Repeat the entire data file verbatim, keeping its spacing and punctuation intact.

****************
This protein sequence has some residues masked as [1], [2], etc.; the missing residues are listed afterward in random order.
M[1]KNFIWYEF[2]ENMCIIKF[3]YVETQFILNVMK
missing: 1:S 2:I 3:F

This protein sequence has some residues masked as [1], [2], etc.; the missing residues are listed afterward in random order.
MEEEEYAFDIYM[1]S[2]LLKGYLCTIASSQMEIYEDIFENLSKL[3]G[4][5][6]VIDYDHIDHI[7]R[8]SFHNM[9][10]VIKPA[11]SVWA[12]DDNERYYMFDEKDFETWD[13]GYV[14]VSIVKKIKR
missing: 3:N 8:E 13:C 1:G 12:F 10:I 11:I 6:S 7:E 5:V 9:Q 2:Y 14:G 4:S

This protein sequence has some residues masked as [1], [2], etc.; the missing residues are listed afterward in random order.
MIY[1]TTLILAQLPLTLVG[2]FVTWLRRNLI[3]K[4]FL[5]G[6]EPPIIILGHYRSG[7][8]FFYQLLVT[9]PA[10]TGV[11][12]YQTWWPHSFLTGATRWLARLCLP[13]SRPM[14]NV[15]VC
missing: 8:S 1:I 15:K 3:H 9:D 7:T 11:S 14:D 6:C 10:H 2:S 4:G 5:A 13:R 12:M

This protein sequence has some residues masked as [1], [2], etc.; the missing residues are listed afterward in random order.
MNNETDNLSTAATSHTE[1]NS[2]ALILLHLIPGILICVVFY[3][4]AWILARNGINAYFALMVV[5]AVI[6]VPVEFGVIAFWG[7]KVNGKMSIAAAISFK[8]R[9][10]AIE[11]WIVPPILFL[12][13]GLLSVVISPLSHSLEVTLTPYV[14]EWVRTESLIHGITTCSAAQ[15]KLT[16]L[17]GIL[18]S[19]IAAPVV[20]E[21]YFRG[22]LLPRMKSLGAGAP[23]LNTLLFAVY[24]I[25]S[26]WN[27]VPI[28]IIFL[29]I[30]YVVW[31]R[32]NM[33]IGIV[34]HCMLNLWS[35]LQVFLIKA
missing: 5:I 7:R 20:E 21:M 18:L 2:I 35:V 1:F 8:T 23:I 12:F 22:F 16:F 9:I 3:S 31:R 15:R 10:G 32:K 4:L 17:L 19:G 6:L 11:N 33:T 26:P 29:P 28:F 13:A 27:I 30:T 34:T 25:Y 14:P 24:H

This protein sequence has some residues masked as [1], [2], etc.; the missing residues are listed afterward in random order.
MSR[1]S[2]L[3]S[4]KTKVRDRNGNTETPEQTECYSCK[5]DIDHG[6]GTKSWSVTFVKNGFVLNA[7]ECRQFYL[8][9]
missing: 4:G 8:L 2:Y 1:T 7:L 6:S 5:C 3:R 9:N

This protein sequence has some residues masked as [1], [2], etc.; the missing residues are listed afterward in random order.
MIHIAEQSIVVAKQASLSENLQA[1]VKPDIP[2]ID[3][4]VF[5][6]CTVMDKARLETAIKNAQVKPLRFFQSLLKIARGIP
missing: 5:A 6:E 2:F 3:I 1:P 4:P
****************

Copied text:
This protein sequence has some residues masked as [1], [2], etc.; the missing residues are listed afterward in random order.
M[1]KNFIWYEF[2]ENMCIIKF[3]YVETQFILNVMK
missing: 1:S 2:I 3:F

This protein sequence has some residues masked as [1], [2], etc.; the missing residues are listed afterward in random order.
MEEEEYAFDIYM[1]S[2]LLKGYLCTIASSQMEIYEDIFENLSKL[3]G[4][5][6]VIDYDHIDHI[7]R[8]SFHNM[9][10]VIKPA[11]SVWA[12]DDNERYYMFDEKDFETWD[13]GYV[14]VSIVKKIKR
missing: 3:N 8:E 13:C 1:G 12:F 10:I 11:I 6:S 7:E 5:V 9:Q 2:Y 14:G 4:S

This protein sequence has some residues masked as [1], [2], etc.; the missing residues are listed afterward in random order.
MIY[1]TTLILAQLPLTLVG[2]FVTWLRRNLI[3]K[4]FL[5]G[6]EPPIIILGHYRSG[7][8]FFYQLLVT[9]PA[10]TGV[11][12]YQTWWPHSFLTGATRWLARLCLP[13]SRPM[14]NV[15]VC
missing: 8:S 1:I 15:K 3:H 9:D 7:T 11:S 14:D 6:C 10:H 2:S 4:G 5:A 13:R 12:M

This protein sequence has some residues masked as [1], [2], etc.; the missing residues are listed afterward in random order.
MNNETDNLSTAATSHTE[1]NS[2]ALILLHLIPGILICVVFY[3][4]AWILARNGINAYFALMVV[5]AVI[6]VPVEFGVIAFWG[7]KVNGKMSIAAAISFK[8]R[9][10]AIE[11]WIVPPILFL[12][13]GLLSVVISPLSHSLEVTLTPYV[14]EWVRTESLIHGITTCSAAQ[15]KLT[16]L[17]GIL[18]S[19]IAAPVV[20]E[21]YFRG[22]LLPRMKSLGAGAP[23]LNTLLFAVY[24]I[25]S[26]WN[27]VPI[28]IIFL[29]I[30]YVVW[31]R[32]NM[33]IGIV[34]HCMLNLWS[35]LQVFLIKA
missing: 5:I 7:R 20:E 21:M 18:L 2:I 35:V 1:F 8:T 23:I 12:F 22:F 16:F 9:I 3:S 31:R 15:R 10:G 32:K 4:L 17:L 19:G 6:L 11:N 33:T 26:P 29:P 28:F 13:A 27:I 30:T 34:T 25:Y 14:P 24:H

This protein sequence has some residues masked as [1], [2], etc.; the missing residues are listed afterward in random order.
MSR[1]S[2]L[3]S[4]KTKVRDRNGNTETPEQTECYSCK[5]DIDHG[6]GTKSWSVTFVKNGFVLNA[7]ECRQFYL[8][9]
missing: 4:G 8:L 2:Y 1:T 7:L 6:S 5:C 3:R 9:N

This protein sequence has some residues masked as [1], [2], etc.; the missing residues are listed afterward in random order.
MIHIAEQSIVVAKQASLSENLQA[1]VKPDIP[2]ID[3][4]VF[5][6]CTVMDKARLETAIKNAQVKPLRFFQSLLKIARGIP
missing: 5:A 6:E 2:F 3:I 1:P 4:P